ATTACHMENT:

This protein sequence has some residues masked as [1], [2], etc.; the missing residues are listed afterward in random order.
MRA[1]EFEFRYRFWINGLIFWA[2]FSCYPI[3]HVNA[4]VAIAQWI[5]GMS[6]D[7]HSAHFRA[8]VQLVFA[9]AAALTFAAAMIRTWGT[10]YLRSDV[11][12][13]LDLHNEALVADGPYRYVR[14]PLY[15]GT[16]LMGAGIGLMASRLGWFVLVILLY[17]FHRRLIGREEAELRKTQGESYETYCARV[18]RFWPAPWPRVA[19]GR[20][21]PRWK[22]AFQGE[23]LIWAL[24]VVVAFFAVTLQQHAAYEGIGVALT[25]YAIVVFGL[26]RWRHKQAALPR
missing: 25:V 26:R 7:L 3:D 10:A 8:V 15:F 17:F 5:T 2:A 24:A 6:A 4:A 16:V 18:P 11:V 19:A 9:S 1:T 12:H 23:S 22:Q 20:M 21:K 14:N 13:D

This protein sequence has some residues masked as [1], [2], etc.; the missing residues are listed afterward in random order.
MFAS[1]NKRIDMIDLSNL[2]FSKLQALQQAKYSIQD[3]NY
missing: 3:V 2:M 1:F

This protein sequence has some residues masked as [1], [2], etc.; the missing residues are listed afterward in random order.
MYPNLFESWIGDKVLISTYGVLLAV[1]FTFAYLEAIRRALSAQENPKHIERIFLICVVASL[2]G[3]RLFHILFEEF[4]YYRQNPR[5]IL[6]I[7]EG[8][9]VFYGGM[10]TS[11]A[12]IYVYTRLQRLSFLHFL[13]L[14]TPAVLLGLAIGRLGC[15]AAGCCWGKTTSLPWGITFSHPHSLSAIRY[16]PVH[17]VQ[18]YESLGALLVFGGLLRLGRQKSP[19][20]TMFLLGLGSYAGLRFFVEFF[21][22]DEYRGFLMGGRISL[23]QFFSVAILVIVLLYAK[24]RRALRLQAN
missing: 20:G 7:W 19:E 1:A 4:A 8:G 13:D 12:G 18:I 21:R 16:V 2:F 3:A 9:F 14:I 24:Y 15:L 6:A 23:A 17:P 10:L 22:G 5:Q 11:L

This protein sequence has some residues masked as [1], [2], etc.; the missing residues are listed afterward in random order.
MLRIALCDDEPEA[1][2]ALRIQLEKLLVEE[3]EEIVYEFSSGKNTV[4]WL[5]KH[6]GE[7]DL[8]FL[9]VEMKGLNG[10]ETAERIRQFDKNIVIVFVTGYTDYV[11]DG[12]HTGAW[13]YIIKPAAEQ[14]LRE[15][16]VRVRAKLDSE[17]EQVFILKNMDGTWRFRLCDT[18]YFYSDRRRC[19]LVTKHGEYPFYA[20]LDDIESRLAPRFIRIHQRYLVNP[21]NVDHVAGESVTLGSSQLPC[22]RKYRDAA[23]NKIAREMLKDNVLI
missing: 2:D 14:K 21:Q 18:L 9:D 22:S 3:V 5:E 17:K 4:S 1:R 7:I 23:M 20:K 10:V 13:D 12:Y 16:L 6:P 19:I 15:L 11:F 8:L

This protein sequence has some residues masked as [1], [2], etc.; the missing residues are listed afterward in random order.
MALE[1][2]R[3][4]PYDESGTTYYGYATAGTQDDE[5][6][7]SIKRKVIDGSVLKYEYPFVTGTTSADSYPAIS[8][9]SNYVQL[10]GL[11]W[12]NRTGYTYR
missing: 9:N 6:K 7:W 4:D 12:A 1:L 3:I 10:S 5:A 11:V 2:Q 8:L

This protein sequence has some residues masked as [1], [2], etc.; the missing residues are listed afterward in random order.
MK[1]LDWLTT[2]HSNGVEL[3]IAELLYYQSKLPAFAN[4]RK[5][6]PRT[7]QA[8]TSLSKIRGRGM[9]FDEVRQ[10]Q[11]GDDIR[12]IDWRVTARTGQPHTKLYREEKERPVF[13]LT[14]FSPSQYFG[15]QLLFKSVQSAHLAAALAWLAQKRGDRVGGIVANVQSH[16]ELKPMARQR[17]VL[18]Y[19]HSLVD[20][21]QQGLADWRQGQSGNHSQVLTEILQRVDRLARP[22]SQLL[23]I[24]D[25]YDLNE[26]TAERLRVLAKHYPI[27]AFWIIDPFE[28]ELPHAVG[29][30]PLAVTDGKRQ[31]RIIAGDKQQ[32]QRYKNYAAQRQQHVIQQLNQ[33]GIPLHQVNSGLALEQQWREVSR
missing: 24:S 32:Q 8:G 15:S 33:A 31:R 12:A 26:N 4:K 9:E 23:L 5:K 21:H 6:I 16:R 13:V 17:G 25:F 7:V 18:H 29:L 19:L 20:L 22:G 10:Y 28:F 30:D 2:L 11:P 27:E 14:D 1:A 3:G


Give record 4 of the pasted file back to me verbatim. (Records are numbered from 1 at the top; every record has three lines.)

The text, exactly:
This protein sequence has some residues masked as [1], [2], etc.; the missing residues are listed afterward in random order.
MLRIALCDDEPEA[1][2]ALRIQLEKLLVEE[3]EEIVYEFSSGKNTV[4]WL[5]KH[6]GE[7]DL[8]FL[9]VEMKGLNG[10]ETAERIRQFDKNIVIVFVTGYTDYV[11]DG[12]HTGAW[13]YIIKPAAEQ[14]LRE[15][16]VRVRAKLDSE[17]EQVFILKNMDGTWRFRLCDT[18]YFYSDRRRC[19]LVTKHGEYPFYA[20]LDDIESRLAPRFIRIHQRYLVNP[21]NVDHVAGESVTLGSSQLPC[22]RKYRDAA[23]NKIAREMLKDNVLI
missing: 2:D 14:K 21:Q 18:L 9:D 22:S 3:V 5:E 17:K 4:S 1:R 7:I 23:M 20:K 10:V 13:D 12:Y 16:L 6:P 19:I 15:L 11:F 8:L